Today, there are multiple spaces in which to share your thoughts online. A blog such as the one you’re looking at now, social media and even a website to post your content and express yourself to the world. Even with all this technology in our hands, it’s easy to look up Shakespeare, his sonnets and plays, to learn and to imitate his style. The internet as you know has opened the door for new or aspiring authors to give their literary dreams a try. While there may not be a King Lear or Romeo & Juliet, there are millions of stories, poems, sonnets, commentaries for anyone to sit down in their quiet space, concentrate and write. Many years ago, I wanted to be Shakespeare but now I’m just happy being Charles L. Chatmon, author.

It’s always good to have a literary great who inspires you, but please make sure to adopt your own writing style and ideas. Who knows where the next great tragedy or classic tale will come from? If you desire to write and willing to take time to develop that dream, the next great writer could be you.

Charles L. Chatmon
Chatmon’s Books

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Posted by on May 26, 2019 in Uncategorized


Should The World Recognize Aspiring Authors?


Question: should the world recognize aspiring authors?

For the sake of conversation, I say no. Take for example if someone states they’€™re an aspiring singer, the obvious question would be when will their song be made public? If the aspiring singer doesn’€™t know or they’€™re not sure only floating out the indefinite date of ‘someday’€™, then in the world’€™s eyes, this person is not ‘€˜legitimate’€™ in their eyes. This future musical artist has to produce a song in the present in order for us to recognize their published work. Personally, twenty years ago, I talked about publishing a book but I didn’€™t produce one at that time. I guess I was an aspiring author myself. I had friends who advised me on writing a book for public consumption, but in 1999 I had nothing to speak of outside of one column in community newspapers. I didn’€™t fool myself into believing I was an author of a book because I wasn’€™t published.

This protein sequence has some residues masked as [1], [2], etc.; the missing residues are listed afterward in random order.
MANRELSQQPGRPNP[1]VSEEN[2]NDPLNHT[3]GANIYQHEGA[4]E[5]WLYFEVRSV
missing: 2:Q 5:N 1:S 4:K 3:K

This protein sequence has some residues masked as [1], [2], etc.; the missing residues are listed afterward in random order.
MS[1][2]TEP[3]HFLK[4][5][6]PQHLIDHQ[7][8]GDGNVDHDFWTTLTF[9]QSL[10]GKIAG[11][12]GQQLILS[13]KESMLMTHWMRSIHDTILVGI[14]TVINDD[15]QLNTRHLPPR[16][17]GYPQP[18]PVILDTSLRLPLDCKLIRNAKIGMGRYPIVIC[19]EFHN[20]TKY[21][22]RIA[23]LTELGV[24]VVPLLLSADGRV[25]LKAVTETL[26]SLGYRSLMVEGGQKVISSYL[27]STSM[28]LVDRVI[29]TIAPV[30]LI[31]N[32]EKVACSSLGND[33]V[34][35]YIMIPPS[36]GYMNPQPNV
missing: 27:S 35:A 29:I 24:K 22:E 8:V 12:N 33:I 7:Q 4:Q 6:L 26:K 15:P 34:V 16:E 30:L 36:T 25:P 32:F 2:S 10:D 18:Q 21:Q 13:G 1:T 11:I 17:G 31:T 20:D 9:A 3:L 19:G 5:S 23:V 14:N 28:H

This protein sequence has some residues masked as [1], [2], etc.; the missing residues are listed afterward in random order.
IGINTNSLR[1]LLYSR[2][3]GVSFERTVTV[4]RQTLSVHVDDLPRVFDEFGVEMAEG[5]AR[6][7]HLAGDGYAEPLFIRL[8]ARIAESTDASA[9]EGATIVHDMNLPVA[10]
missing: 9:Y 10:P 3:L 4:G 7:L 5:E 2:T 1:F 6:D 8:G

The words ‘€˜aspiring author’€™ trigger many a scribe today. There is on one hand the accomplished writer who remembers the days before their manuscripts turned into actual printed works. Perhaps they don’€™t want to refer to these future authors because of the experience of waiting for their literary dreams to come true after days and nights behind a desk, typing who knows what for agents, publishers and eventually a reading audience. If anyone told me twenty years ago the truth that I’€™m not a recognized author even though I planned to publish a book, I would have accepted it. It also would have made me work harder to see that dream come true. In modern times, authors will warn you in strong language on social media “€œI hate the term aspiring author! What are you aspiring to? Are there aspiring teachers or aspiring customer service reps? Why the hell should one call themselves an aspiring author for? Dumb….”€ Now although the above quote was paraphrased, it has been known to use the words aspiring author means certain vitriol to whoever says it.

In the example I offered above, a person who aspires to sing is an aspiring singer. Anyone who wants to enter the customer service field is an aspiring customer service representative. Let’€™s look at the root word Aspire to see if there’s any harm in using the term aspiring: